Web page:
Why You Must Think Small to Build a Big Ministry

Our weekend attendance at the church where I serve has grown to over 26,000 people.  On big days like Easter over 54,000 people will walk through our doors.  Those numbers are staggering to me at times.  I can't believe we get to impact that many people.

The truth is...we never sat down and said, "Let's reach 26,000 people every weekend."  In fact, if you had told me 8 years ago when I came here that we would grow that much, I would have questioned if it were possible.

So...how did it happen?  First and foremost, there is the God factor.  He grows His church.  He simply asks us to be faithful.  Which brings me to the heartbeat of this post.  He asks us to be faithful in the small things. 

Big things are founded and grounded in the small things done consistently well. (tweet this)
If you want to grow a big ministry, you have to think small.  If all you do is "go big," you'll never actually get there.

Focus on doing the small things well.  Zeroing in on the small things leads to big results.  So instead of being obsessed with big attendances, ask yourself questions like, "What's the smallest change we can make that will help make our ministry more effective?"  Small changes eventually lead to big results.  But you can't get the big results if you're not willing to focus on doing the small things well.

Focus on creating small environments that make people feel big.  Here's the deal.  The larger you get, the smaller you must become.  Great ministries are not built in a large worship center, they are built in small environments where people feel known, loved and cared for. 

The small things done well make the biggest impact.  Remembering a guest's name.  Placing a sticker on a diaper that says "I was changed."  Walking someone to their classroom instead of pointing them.  A small handwritten note to a volunteer.  Holding the door for a senior adult.  Staff parking in the worst spots so guests can have the best spots.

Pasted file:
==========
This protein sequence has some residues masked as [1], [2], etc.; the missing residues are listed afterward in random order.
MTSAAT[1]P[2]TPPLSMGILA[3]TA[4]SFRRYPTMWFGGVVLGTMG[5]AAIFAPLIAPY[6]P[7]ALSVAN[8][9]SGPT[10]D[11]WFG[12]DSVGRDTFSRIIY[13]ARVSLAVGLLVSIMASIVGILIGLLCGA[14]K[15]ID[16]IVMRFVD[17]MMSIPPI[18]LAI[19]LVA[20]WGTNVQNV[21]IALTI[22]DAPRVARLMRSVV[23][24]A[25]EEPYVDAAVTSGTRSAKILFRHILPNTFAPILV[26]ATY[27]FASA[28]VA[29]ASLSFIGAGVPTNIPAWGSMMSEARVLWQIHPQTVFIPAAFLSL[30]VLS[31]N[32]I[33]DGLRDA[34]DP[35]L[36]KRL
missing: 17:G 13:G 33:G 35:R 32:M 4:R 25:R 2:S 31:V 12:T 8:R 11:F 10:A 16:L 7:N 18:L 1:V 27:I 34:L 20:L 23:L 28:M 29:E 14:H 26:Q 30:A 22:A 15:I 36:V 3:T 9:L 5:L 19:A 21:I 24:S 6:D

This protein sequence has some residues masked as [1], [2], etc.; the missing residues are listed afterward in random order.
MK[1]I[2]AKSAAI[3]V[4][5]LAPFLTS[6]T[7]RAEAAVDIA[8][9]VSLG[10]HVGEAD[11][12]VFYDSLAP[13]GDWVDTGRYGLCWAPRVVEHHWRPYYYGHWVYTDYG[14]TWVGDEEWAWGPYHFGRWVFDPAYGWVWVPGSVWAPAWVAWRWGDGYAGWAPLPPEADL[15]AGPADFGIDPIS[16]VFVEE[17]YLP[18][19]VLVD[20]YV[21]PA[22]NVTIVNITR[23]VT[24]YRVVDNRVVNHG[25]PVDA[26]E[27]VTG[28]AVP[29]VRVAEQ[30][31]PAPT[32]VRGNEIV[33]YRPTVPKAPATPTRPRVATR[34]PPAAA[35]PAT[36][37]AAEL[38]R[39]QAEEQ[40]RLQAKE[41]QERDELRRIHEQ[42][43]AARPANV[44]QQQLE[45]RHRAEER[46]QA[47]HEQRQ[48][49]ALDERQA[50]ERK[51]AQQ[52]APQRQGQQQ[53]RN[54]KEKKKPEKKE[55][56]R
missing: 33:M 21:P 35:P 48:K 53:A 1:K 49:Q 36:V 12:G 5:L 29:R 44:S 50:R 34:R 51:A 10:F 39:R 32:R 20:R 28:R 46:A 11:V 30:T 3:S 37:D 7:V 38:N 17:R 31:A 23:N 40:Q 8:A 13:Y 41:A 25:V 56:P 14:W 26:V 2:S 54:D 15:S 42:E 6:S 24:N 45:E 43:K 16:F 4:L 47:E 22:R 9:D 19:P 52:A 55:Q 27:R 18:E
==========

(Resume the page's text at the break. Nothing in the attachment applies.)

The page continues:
Small wait times in line.  The larger you grow, the more intentional you will have to be about people waiting in line.  Constantly watch how long people have to wait to drop off and pick-up their kicks.  Make adjustments.  Keep the lines small. 

Small classroom ratios.  Keep your classroom ratios small.  The larger you grow, the temptation will be to let them slip.  When you don't keep your classroom ratios small, kids will not feel loved and cared for and parents will be concerned, even if they don't tell you. Here are the ratios that we follow.

Small programming list.  The temptation as you begin growing is to fill up your ministry calendar with stuff.  Keep it small.  Add by subtraction.  Keep what you do to a small list of the essentials and do them well. 

Small habits.  People often only see the big results.  What they don't see are the small habits done consistently.  Day in and day out.  Week in and week out.  Year in and year out.  Decade in and decade out.  Small phone calls.  Small spiritual disciplines.  Small meetings.  Small successes.  Small jobs.  Big results are simply the fruit of small things done consistently well.

We have over 2,600 children's ministry volunteers.  How did that happen?  Week after week after week for 8 years we have been inviting people to join our team.  Inviting people to serve...one small invite at a time.  That small habit, done consistently for years, has helped us build a large volunteer team.
Don't be obsessed with reaching big goals.  Be obsessed with the small things that will take you to those big goals. (tweet this)
Small habits is the road that will take you to big results.  Remember what Jesus said?

"If you are faithful in little things, 
you will be faithful in large ones." 
Luke 16:10

Small confidence in yourself.  As your ministry grows, you will be tempted to think it's because of you.  Don't.  Stay on your face before God.  Let your confidence be in Him.  Thinking small about yourself will keep you thinking big about God.  Godfidence is what you must have.  Confidence in God's ability instead of your own.

Think small and leave the big results up to God.